To ensure client satisfaction, you must follow the 10 commandments of client experience:

1. Thou shalt minimize their efforts

Clients don’t like to put in the useless effort. Making their lives easier helps improve their experience. This can be done by directing them from the start to the person who can help them, to the product that is right for them, and helping them understand it.

2. Thou shalt know them

Take the time to understand your clients’ needs and expectations and then write them down so you won’t have to repeat them. In the financial industry, what clients dislike most is a service or product offering that is not relevant, followed by an advisor who does not go beyond what is expected. Generic service offerings that do not take into account client history, not understanding client needs, and incompetent staff are other dislikes.

3. Thou shalt be proactive in the relationship

One of the keys to adapting to your clients and their situations is the ability to understand them well. This means taking a natural interest in your clients by gradually gathering information through conversations. This creates relationships that personalize your service.

4. Thou shalt be polite and empathetic

Obviously, you should use polite phrases when addressing clients. On the phone as well as in person, you should smile, since it gives the impression that you are more sincere, social, and competent.

On the other hand, you should never be abrupt, raise your voice, question your clients’ word or make fun of them. You should also be careful about using scripts that make you look like a robot. Basically, the best way to deal with clients is to put yourself in their shoes.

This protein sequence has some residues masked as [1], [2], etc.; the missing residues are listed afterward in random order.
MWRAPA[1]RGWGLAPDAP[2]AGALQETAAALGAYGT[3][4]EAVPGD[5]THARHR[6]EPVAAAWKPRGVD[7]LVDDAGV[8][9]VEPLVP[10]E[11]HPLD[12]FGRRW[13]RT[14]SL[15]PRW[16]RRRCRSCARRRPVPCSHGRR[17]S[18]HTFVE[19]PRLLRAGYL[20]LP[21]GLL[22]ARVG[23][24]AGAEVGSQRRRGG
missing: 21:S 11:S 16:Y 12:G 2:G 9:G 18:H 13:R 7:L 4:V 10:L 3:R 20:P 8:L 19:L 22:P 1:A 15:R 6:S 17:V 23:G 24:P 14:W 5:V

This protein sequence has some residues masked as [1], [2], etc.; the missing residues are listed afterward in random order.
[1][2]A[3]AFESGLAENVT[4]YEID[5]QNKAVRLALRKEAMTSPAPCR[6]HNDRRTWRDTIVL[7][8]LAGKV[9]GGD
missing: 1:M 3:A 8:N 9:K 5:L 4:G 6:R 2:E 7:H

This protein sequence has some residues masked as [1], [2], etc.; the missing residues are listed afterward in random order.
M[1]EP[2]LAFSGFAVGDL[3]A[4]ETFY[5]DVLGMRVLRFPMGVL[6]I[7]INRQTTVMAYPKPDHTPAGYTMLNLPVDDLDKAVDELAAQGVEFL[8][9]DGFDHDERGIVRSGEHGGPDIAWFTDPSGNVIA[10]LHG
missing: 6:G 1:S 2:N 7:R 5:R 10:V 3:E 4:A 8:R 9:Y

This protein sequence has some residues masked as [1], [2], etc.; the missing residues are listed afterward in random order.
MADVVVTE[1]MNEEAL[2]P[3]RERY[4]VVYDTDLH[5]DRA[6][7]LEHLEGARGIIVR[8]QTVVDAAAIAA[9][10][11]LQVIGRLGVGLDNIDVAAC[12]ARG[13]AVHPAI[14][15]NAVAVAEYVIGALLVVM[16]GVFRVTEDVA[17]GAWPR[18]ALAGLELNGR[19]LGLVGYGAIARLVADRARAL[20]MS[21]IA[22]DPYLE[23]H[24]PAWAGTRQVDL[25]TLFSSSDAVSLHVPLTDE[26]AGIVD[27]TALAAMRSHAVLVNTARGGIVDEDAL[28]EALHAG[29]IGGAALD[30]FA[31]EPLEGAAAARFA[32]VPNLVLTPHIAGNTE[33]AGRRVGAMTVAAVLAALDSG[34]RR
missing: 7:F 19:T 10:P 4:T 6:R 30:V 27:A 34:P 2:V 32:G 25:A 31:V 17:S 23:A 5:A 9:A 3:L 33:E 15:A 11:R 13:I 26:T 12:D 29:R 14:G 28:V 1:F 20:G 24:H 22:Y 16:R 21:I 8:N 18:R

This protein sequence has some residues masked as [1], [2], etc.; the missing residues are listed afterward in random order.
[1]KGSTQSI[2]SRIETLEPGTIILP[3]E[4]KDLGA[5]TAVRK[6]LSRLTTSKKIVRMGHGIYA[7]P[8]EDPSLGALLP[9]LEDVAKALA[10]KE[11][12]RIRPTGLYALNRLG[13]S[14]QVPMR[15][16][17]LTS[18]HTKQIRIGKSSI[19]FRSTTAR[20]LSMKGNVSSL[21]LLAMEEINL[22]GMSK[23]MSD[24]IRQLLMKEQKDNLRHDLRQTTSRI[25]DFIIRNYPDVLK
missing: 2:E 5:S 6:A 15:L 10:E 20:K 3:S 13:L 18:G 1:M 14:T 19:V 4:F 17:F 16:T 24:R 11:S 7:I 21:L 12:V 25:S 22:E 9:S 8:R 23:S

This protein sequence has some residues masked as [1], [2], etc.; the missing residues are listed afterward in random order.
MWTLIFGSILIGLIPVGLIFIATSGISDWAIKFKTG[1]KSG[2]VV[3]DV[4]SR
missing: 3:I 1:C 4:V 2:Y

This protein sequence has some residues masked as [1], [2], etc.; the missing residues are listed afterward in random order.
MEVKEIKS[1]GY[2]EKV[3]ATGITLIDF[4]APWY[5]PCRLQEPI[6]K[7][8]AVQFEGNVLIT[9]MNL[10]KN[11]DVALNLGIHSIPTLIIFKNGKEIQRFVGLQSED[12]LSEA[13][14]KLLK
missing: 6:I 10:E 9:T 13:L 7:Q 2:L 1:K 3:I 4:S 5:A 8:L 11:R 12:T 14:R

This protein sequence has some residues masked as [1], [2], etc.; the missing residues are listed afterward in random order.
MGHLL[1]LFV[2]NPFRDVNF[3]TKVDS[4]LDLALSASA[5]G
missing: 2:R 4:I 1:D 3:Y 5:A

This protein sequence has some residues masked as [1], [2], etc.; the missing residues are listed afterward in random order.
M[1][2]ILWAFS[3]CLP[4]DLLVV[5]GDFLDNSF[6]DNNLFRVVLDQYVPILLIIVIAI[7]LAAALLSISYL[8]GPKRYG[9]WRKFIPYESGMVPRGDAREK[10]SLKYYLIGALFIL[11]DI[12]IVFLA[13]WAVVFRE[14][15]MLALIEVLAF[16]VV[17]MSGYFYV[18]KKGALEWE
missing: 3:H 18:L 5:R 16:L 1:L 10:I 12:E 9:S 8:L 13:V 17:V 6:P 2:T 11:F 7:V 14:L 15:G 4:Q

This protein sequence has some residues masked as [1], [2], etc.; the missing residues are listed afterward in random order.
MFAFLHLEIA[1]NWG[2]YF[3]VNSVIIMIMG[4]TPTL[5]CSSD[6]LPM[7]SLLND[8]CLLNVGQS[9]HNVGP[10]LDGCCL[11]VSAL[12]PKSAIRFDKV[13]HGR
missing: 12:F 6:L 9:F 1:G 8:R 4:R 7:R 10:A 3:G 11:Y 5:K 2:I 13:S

5. Thou shalt reassure and inform them

To effectively reassure clients, you must first find out what their fears are. You must then clearly inform them of all the processes by answering the questions: Who? What? When? How much (cost)? How? You must provide regular feedback by informing them of each step to avoid them becoming anxious. Finally, you must minimize the wait or at least keep clients informed of the process when the wait is unavoidable.

6. Thou shalt foresee their needs

It is always best to reach out to clients to offer assistance. You must be transparent to prepare clients for the problems that may be encountered during the process.

7. Thou shalt not forsake them

When clients have a problem, you should at least try to meet their need by offering alternative solutions or providing extra help. Such attention can become an investment that will make these clients loyal clients.

8. Thou shalt be transparent

Be transparent about costs, limits, and deadlines to avoid unpleasant surprises.

9. Thou shalt inspire confidence

Esthetics is the first factor on which clients base their trust in a service or product. Physical location as well as communications are therefore essential. It is estimated that Internet users decide in a few seconds whether or not to trust a site.

10. Thou shalt pleasantly surprise them

Thanking clients in a creative way by offering them something unexpected that makes them happy makes all the difference. Your clients will feel important. Of course, this rule only works when you have delivered what is expected of you.

For more information about Daniel Lafrenière, visit daniellafreniere.com.